Call Me Crazy But...The Lakers Are Better Without Kobe Bryant

Harrison MooreAnalyst IIFebruary 11, 2010

BOSTON - JANUARY 31:  Kobe Bryant  #24 the Los Angeles Lakers stands on the court during the closing minutes of a game  against the Boston Celtics at the TD Garden on January 31, 2010 in Boston, Massachusetts.  The Lakers won 90-89. NOTE TO USER: User expressly acknowledges and agrees that, by downloading and or using this photograph, User is consenting to the terms and conditions of the Getty Images License Agreement. (Photo by Jim Rogash /Getty Images)
Jim Rogash/Getty Images

Team–(tm) n. a number of persons forming one of the sides in a game; a unit dedicated to the accomplishment of a given goal.

A few years ago Kobe didn’t have a team, so when he took ridiculous shots, hogged the ball for entire possessions, or threw his teammates under the bus in interviews you could understand. No one blamed him...not really.

The second best player on his team was an unmotivated Lamar Odom and his third and fourth options were guys named Smush Parker and Kwame Brown—not exactly a pair of NBA legends.

But now in the midst of the Lakers current three-game winning streak, they’re playing the best basketball we’ve seen from them since the start of the New Year, and they’re doing it with Kobe riding the pine.


Kobe’s been dealing with injury after injury since mid-December, but until very recently, he’s refused to allow himself any rest. There were reports that Coach Phil Jackson had talked to Kobe about resting, but that Kobe had convinced Phil that sitting him would do more harm than good.

But what came of allowing Kobe to play?

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Kobe hoisted shot after shot after shot regardless of what kind of playing condition he was in or whether the shots were dropping or not. The extent of his selfishness was on full display against Memphis where he succeeded in passing Jerry West as the Lakers’ all-time leading scorer, a feat he only needed 29 points to accomplish, but even after passing West, Kobe refused to involve his teammates in the game.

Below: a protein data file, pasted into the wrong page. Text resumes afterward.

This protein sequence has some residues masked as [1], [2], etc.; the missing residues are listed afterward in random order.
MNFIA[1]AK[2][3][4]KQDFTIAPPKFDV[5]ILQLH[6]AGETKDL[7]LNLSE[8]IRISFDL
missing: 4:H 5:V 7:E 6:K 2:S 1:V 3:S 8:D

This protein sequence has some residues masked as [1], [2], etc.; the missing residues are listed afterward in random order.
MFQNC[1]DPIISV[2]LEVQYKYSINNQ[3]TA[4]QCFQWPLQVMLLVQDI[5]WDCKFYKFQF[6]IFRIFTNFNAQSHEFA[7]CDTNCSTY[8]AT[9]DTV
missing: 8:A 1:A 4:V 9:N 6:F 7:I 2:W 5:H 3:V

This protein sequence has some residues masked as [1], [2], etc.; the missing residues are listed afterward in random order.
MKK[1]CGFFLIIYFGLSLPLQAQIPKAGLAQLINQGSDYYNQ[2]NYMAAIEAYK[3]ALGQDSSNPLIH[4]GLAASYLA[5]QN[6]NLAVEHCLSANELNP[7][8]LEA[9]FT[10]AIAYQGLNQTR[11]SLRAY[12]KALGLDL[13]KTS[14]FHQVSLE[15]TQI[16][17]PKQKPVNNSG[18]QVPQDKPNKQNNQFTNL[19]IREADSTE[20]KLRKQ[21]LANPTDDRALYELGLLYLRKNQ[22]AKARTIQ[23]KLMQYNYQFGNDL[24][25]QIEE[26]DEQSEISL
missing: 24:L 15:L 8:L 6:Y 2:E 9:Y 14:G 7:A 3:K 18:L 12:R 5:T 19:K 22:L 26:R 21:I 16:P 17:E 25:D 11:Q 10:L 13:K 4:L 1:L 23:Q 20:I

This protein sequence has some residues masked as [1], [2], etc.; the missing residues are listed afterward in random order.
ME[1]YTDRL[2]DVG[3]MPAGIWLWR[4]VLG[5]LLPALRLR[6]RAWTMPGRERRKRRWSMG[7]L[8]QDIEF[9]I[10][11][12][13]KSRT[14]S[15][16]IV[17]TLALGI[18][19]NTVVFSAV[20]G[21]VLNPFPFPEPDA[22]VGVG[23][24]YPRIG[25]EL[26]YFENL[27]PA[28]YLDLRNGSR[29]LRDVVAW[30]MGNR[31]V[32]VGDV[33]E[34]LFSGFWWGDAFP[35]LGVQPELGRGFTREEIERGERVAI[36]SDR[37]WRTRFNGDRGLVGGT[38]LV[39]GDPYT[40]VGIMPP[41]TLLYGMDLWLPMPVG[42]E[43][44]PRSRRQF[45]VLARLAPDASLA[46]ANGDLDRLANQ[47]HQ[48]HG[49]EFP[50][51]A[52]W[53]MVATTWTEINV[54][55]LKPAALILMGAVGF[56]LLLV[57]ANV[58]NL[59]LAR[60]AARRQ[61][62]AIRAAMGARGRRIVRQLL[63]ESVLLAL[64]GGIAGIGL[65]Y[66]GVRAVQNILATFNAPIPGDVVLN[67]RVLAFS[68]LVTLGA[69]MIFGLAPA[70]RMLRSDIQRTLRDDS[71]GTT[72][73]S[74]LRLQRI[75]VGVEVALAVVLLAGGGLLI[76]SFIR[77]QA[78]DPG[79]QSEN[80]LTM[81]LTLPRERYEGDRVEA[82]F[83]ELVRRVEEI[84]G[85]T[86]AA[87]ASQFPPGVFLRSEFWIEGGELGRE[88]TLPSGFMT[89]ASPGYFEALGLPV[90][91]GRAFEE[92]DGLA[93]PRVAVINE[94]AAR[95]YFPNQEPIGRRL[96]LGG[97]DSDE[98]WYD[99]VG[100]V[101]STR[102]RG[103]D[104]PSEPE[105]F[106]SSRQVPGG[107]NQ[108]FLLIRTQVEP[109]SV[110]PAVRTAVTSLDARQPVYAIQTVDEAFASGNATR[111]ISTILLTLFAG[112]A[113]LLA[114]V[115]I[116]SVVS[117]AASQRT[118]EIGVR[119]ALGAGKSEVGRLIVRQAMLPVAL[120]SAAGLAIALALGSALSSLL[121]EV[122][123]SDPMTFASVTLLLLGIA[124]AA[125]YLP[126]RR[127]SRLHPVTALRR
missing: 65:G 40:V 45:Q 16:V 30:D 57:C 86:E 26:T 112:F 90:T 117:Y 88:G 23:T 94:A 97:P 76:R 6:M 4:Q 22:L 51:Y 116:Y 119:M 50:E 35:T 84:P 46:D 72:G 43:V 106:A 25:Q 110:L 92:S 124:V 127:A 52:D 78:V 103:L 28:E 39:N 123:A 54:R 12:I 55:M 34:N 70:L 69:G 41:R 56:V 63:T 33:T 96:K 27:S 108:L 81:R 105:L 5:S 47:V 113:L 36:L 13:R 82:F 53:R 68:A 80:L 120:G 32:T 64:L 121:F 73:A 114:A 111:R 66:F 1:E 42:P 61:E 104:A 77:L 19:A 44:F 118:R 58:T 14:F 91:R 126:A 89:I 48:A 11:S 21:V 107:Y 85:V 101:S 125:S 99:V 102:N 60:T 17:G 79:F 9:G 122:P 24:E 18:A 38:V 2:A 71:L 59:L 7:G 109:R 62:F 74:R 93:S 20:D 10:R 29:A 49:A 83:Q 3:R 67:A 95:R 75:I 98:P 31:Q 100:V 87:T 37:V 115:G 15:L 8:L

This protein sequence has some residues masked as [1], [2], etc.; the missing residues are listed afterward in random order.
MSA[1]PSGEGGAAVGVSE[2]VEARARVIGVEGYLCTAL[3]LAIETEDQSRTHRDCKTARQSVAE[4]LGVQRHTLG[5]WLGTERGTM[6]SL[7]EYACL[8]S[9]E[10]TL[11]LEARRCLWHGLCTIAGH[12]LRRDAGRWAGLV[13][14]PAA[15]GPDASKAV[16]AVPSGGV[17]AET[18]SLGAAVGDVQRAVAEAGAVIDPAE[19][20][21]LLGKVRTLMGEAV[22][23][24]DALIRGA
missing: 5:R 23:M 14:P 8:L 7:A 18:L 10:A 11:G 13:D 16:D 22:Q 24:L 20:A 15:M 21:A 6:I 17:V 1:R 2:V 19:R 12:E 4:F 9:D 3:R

Although he finished with 44 points, the Lakers lost the game and Kobe finished 28 shot attempts while the rest of the starters finished with 26.

Pau Gasol, who isn’t known for being vocal, vented his frustrations after Kobe became the Lakers’ No. 1 scorer saying, “I’m proud of him; I congratulate him. Now we can focus on winning games again.”

Doesn’t sound like much, I know, but often personalities like Gasol’s require you to read in between the lines. Was Gasol saying that Kobe was more focused on breaking the record than winning? It certainly seemed that way and if so, he wasn’t wrong.

Even Derek Fisher, Kobe’s locker room wingman, had a bone to pick with Kobe’s domination of the ball.

“I think you always know that Kobe’s going to lead in shot attempts. But the percentage of that has to balance out. When you think about him having 28 shot attempts last game out of 73 total, that percentage is not enough for our team to have the balance we need to have.”

What Kobe has shown us over the last two seasons is that selfishness isn’t always a bad thing, despite popular belief, but it is a double-edged sword.

In last year’s playoff series against Denver, Kobe averaged 34 ppg and the Lakers needed every bit of that to claw their way past the Nuggets. Kobe’s historical 81 point night came when he had more shot attempts than the rest of his teammates combined, and the Lakers were actually trailing for the majority of that game.

What Kobe needs to realize now is that he has as great a supporting cast as he could ever ask for and he needs to trust them. Kobe can no longer prove anything by scoring. Its already well documented that he’s one of the greatest scorers the game will ever see, but today the Lakers actually play better basketball without him and that’s a crime.

Don’t get me wrong, if Kobe were to ever walk away from this team, it would be nothing short of a catastrophe, but when he’s on the floor, the Lakers offense is more focused on catering to him than it is on efficiency and maximizing the talents they have available.

Fisher said it best, this team has to exist in a balance. This isn’t Cleveland where the team is comprised of role players that are just happy to be around LeBron James; besides LeBron does a better job of involving his teammates anyway, but that’s an argument for another day.

The Lakers are at their best when they’re actively passing, when the core players are getting their share of touches, and when they’re simply having fun. You don’t see nearly enough of that when Kobe’s on the floor.

He’s going to find himself at a crossroads very soon. Either he’ll finally realize that hogging the ball is no longer in the best interest of his team, or he’ll be stubborn, selfish, and the Lakers’ output will continue to fluctuate as often as their morale.

Kobe’s been down this path before. He’s alienated key teammates in the past with his domination of the ball, but one would hope that he’s learned from the experience.

Hopefully, Kobe will choose team balance over personal glory because for better or worse, he holds the Lakers’ fate in his hands.